Clarification and way forward:

For the avoidance of misunderstanding, we should make it clear that this submission has been prepared, discussed and agreed independently from the Parish Council Chairman – who is also the immediate neighbour, living at Flint Lodge. Furthermore, we have sought assurances with regard to the applicant’s claim that, “It has not been possible to achieve an agreement with the neighbour to install the drainage pipe under his drive and into the river. This is because he is requiring an exorbitant fee”. We are assured by Mr Zacharias that this is not the case and he has stated, “I am not. I am seeking due indemnities, recovery of costs incurred by me during this process and a contribution to the cost of repairing the track which has been significantly degraded by the lorries and heavy machinery used during construction”.

We take all local planning applications very seriously and have approached this one exactly as we would any other. This has included seeking opinions of neighbours affected by the proposals, just as we would for any other case of this significance.

We understand that for a variety of reasons, the working relationship between the developer and the neighbours has broken down. We would encourage all parties to sit down together and work out a viable and sustainable long-term solution to what is, after all, going to be a very long-term practical issue: the risk to future occupiers of Sunnyhurst, as well as their immediate neighbours, posed by surface water flooding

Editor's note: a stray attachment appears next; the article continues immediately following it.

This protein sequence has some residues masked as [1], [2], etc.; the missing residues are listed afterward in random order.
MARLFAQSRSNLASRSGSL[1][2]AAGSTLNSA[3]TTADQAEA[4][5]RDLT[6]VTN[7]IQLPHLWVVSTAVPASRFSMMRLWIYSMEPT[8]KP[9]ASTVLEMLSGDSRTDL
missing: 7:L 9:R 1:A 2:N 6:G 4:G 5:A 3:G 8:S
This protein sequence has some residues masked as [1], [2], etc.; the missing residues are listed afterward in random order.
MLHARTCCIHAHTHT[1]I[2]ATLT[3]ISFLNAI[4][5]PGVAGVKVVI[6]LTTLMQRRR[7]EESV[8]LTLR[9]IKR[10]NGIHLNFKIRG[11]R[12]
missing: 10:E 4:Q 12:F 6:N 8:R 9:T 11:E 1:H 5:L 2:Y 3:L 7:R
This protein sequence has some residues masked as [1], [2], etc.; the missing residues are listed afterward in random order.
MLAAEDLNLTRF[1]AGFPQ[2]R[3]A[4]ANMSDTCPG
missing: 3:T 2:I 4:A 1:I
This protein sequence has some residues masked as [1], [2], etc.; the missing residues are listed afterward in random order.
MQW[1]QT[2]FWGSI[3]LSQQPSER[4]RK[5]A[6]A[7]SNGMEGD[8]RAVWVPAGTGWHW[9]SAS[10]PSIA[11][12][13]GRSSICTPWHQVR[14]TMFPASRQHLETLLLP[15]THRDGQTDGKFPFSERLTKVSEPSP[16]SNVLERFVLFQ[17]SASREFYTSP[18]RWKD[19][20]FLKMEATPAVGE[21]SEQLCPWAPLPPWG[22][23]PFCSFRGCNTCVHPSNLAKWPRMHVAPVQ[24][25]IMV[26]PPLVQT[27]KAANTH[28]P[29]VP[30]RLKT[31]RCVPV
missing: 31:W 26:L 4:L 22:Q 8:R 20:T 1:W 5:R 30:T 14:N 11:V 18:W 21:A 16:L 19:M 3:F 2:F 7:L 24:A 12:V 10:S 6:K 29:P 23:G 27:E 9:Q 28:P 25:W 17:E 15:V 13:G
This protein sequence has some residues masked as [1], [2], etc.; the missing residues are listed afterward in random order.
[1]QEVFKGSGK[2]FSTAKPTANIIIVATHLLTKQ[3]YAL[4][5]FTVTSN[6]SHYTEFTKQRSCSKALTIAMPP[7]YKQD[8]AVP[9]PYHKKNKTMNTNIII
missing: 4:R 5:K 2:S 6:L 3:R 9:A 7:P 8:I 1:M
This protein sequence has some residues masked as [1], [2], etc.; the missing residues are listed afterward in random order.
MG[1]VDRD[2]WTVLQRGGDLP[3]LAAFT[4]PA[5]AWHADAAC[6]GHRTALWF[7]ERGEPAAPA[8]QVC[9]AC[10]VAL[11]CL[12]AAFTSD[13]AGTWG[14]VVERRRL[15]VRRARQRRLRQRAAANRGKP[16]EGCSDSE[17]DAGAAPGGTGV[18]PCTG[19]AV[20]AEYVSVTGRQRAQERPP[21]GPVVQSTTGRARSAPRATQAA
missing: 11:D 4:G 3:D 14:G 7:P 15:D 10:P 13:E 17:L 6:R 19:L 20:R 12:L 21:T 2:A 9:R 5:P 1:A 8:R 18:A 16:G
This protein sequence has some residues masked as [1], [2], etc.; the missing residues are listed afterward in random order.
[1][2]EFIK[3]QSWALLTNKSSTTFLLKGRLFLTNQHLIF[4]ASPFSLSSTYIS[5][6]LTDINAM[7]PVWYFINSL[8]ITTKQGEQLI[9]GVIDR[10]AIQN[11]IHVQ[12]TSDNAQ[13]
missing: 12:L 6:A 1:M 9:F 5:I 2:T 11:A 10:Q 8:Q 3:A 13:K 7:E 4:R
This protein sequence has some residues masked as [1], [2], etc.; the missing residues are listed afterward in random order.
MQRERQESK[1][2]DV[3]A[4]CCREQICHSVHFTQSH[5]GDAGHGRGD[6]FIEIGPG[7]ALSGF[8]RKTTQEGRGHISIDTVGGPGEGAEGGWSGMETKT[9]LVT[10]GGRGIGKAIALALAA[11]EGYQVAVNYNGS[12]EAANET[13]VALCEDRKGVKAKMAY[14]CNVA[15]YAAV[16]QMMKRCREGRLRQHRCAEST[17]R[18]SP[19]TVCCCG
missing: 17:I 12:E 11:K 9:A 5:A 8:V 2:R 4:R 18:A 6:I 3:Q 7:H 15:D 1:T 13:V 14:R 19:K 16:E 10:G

Follow up comment from Singleton & Charlton Parish Council

Timing of testing

The British Geological Survey has a very useful study of the hydrogeology of the area in its publication, ‘The Chalk aquifer of the South Downs’ ( ). On page 39 it tells us that, ‘…analysis by Posford Duvivier (1994) identified a critical water level within the Chilgrove House well (69.5 m above OD)… At this point the capacity of the Chalk to store further recharge ceased. It has been suggested that this critical level corresponds to a zone of highly permeable chalk that acts as an overflow system providing a rapid flow path for groundwater to the discharge areas and springs within the valley’.